There are important safety considerations when a city replaces its traditional intersections with roundabouts. The priority is to get drivers to slow down at intersections. To accomplish this goal, cities make the following design feature considerations while planning to begin using roundabouts:
- Use of splitter islands – Splitter islands are islands that separate the entrance lane and the exit lane. The separation will reduce confusion and the number of accidents.
- Use of proper signage – Using roundabouts does not eliminate the need for proper signage on the road. Combing roundabouts, speed limits signs, yield signs, and signs that warn of a roundabout ahead decrease the chances of accidents.
- Landscaping on the center island – Ensuring that vegetation does not block drivers’ view of the center island of a roundabout is key to preventing accidents.
- Increasing the use of pavement markets and lighting – Doing so creates safer roads for all drivers.
- Ensuring that the curvature onto approach roads is adequate – An adequate curvature leaves less room for avoidable accidents.
Most of the safety data across the country has focused on single-lane roundabouts, but some studies have included the safety data on two-lane roundabouts. The data that is available shows that two-lane roundabouts are less safe than single-lane roundabouts. In recent years, the Insurance Institute for Highway Safety found that as drivers become more familiar with roundabouts and how to navigate them, the number of crashes that happen while drivers use roundabouts decreases. According to the IIHS, accidents at two-lane roundabouts decreased by 9 percent yearly. Injury-causing injuries at two-lane roundabouts decreased by one-third yearly.
Multi-lane roundabouts present more safety risks than single-lane roundabouts. One of the most common causes of injuries in multi-lane roundabout crashes is confusion about how to maneuver around the roundabout. In a study done by the Insurance Institute for Highway Safety, 40 percent of drivers reported that they were not confident about using a multi-lane roundabout. Drivers did not know which lane to use or which pavement marking to obey.
Getting familiar with new road designs like roundabouts can be challenging for any driver. When the status quo changes, the chances of accidents increase. If you have suffered an injury in an accident, you need an injury lawyer in California to help preserve your legal rights.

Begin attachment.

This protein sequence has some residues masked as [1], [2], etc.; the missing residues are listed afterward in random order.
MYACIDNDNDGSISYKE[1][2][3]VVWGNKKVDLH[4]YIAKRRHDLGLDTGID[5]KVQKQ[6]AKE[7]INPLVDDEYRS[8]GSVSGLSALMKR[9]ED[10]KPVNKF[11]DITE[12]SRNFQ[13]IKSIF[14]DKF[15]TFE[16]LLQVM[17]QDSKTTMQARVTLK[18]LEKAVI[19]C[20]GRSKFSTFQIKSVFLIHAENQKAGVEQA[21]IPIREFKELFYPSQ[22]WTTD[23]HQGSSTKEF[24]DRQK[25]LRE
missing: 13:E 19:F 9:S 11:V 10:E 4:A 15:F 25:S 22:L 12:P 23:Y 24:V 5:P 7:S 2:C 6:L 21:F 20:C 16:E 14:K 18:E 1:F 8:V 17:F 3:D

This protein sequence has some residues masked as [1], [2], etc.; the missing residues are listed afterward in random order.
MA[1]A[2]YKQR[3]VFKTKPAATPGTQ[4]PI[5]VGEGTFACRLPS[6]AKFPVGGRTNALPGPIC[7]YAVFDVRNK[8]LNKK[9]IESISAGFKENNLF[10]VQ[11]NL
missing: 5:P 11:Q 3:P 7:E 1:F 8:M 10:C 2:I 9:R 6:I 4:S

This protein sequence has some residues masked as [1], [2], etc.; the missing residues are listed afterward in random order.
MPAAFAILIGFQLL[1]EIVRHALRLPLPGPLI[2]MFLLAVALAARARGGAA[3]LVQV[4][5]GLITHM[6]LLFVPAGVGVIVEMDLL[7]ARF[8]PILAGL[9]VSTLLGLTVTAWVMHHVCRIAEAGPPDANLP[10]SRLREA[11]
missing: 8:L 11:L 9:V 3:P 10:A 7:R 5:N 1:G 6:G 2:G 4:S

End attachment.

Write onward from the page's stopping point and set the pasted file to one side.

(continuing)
Public Opinion on Roundabouts
Change may always bring about hesitation from the public. Drivers were uninterested in learning something new when roundabouts were poised to take over traditional intersections in many American cities. However, once everyone got used to how roundabouts were used, opinion turned around.
The Insurance Institute for Highway Safety (IIHS) discovered the following after conducting a study of drivers who were new to roundabouts in their communities:
- The IIHS studied six communities. In the first set of three communities, the IIHS found that 31 percent of drivers that had traditional intersections replaced with single-lane roundabouts had a positive opinion of roundabout use before they were installed compared to the 63 percent of drivers that had a positive opinion of roundabouts after the roundabouts were up and running.
- The IIHS surveyed drivers from three other communities that began using roundabouts. These communities had single-lane roundabouts installed. The study found that only 36 percent of drivers supported using roundabouts before they were installed, and the number jumped to 50 percent after the roundabouts were installed.
- The IIHS asked the six communities that it surveyed their opinion on roundabouts one year after the structures were installed. The survey found that 70 percent of the people in those communities supported using roundabouts.